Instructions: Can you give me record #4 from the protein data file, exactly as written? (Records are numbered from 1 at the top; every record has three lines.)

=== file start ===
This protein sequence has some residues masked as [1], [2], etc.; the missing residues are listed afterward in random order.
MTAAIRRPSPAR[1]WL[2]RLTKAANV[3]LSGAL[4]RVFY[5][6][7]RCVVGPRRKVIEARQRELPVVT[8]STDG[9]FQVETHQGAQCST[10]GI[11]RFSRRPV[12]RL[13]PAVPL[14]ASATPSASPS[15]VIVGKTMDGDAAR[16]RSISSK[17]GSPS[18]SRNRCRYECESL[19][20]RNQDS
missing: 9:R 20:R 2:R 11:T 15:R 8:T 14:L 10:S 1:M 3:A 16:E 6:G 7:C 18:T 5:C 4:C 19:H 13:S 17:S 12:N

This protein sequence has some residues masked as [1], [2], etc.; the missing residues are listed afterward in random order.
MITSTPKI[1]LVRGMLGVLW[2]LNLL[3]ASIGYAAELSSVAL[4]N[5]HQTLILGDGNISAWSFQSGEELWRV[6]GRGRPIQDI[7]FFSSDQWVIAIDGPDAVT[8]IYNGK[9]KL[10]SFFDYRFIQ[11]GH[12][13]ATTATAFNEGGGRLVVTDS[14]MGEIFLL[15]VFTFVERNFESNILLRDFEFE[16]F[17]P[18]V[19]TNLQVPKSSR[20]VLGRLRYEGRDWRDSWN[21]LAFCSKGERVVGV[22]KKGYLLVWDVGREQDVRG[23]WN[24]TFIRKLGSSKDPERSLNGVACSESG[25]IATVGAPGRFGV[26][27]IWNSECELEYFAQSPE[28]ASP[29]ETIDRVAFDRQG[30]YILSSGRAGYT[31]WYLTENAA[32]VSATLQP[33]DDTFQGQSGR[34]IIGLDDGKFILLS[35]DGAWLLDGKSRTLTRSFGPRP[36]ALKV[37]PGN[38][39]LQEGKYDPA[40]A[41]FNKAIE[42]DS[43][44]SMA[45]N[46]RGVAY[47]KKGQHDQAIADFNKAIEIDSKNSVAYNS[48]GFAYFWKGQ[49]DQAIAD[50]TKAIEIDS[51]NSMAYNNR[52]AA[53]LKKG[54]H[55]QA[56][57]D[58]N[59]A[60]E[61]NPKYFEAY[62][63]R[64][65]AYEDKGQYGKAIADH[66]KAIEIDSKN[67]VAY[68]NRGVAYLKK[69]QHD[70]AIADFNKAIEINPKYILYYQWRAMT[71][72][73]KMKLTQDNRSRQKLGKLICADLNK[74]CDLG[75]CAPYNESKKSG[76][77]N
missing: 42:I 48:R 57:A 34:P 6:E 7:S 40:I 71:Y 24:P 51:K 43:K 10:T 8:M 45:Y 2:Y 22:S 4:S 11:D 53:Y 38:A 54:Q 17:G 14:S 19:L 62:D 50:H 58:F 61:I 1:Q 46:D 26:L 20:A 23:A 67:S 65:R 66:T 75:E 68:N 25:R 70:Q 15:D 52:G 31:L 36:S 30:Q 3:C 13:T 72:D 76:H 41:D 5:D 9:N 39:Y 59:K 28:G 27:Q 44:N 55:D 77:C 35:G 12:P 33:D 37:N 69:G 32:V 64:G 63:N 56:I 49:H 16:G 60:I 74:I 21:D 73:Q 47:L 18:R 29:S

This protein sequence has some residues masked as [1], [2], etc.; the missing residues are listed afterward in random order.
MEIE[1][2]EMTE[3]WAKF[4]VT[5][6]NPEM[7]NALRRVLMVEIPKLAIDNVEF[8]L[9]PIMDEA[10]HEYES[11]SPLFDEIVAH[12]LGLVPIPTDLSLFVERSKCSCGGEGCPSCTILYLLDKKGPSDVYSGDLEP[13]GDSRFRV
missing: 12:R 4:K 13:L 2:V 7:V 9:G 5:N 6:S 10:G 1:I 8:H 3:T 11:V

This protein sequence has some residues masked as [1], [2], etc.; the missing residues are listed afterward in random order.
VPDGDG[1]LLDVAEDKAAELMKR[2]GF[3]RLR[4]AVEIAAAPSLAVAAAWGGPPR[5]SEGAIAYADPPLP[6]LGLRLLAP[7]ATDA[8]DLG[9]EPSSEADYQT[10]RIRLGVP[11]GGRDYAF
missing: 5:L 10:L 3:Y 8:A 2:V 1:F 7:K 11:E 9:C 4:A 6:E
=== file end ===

This protein sequence has some residues masked as [1], [2], etc.; the missing residues are listed afterward in random order.
VPDGDG[1]LLDVAEDKAAELMKR[2]GF[3]RLR[4]AVEIAAAPSLAVAAAWGGPPR[5]SEGAIAYADPPLP[6]LGLRLLAP[7]ATDA[8]DLG[9]EPSSEADYQT[10]RIRLGVP[11]GGRDYAF
missing: 5:L 10:L 3:Y 8:A 2:V 1:F 7:K 11:E 9:C 4:A 6:E